Levodopa/carbidopa intestinal gel infusion in advanced Parkinson's disease: a 7-year experience
Article first published online: 7 DEC 2013
© 2013 The Author(s) European Journal of Neurology © 2013 EFNS
European Journal of Neurology
Volume 21, Issue 2, pages 312–318, February 2014
How to Cite
Zibetti, M., Merola, A., Artusi, C. A., Rizzi, L., Angrisano, S., Reggio, D., De Angelis, C., Rizzone, M. and Lopiano, L. (2014), Levodopa/carbidopa intestinal gel infusion in advanced Parkinson's disease: a 7-year experience. European Journal of Neurology, 21: 312–318. doi: 10.1111/ene.12309
- Issue published online: 13 JAN 2014
- Article first published online: 7 DEC 2013
- Manuscript Accepted: 21 OCT 2013
- Manuscript Received: 9 AUG 2013
- levodopa/carbidopa intestinal gel infusion;
- long-term follow-up;
- Parkinson's disease
Background and purpose
Levodopa/carbidopa intestinal gel (LCIG) infusion is nowadays becoming an established therapeutic option for advanced Parkinson's disease (PD) patients with fluctuating symptoms unresponsive to conventional oral treatment. As the implementation of LCIG therapy is increasing, there is a need for safety and efficacy data from current clinical practice.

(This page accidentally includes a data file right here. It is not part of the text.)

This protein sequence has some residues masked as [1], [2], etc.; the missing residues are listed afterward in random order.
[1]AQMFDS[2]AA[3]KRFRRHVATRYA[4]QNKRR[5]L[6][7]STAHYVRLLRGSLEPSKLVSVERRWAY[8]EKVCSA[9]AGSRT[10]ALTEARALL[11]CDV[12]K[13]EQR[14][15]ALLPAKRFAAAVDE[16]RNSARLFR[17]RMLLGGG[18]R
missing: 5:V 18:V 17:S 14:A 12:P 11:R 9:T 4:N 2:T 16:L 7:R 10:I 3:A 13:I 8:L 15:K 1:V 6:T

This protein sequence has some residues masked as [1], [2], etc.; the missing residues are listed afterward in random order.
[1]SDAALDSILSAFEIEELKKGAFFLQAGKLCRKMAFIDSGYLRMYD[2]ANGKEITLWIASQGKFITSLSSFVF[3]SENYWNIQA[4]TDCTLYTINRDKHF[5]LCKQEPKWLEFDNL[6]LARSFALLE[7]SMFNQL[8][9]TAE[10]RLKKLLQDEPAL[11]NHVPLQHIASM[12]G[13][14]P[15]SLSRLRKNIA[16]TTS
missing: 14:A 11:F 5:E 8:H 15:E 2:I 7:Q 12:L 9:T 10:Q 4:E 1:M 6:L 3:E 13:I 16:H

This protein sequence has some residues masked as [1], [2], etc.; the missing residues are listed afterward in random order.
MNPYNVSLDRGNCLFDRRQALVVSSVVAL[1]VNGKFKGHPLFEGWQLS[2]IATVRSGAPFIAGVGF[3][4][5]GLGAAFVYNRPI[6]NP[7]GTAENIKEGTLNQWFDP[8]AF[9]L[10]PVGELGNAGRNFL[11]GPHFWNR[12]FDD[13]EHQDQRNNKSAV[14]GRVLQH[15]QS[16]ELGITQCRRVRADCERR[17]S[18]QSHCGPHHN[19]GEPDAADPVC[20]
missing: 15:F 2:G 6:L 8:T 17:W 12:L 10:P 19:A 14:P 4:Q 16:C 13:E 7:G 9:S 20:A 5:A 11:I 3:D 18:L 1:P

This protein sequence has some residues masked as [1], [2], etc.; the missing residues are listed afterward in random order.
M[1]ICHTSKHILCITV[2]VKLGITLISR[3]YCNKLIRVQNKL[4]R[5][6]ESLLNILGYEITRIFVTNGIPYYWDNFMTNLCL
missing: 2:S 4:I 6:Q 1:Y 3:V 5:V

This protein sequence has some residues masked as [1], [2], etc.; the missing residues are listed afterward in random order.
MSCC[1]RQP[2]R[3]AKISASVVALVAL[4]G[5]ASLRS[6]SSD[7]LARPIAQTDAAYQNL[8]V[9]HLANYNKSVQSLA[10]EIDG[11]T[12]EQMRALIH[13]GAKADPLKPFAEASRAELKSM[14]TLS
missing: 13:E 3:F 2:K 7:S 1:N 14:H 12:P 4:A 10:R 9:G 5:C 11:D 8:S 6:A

All PD patients treated with LCIG at our centre over a 7-year period were analysed to determine the duration of treatment, retention rate, reasons for discontinuation, LCIG efficacy in motor complications, modifications of concomitant therapy and adverse events.
Of the 59 patients, seven subjects (12%) died of causes unrelated to LCIG infusion and 11 patients (19%) discontinued therapy prior to the cut-off date. Duodopa improved motor complications and over 90% of patients reported an improvement in their quality of life, autonomy and clinical global status. The most common adverse events were dislocation and kinking of the intestinal tube.
LCIG infusion is effective for the long-term treatment of advanced PD patients and exerts a positive and clinically significant effect on motor complications with a relatively low dropout rate.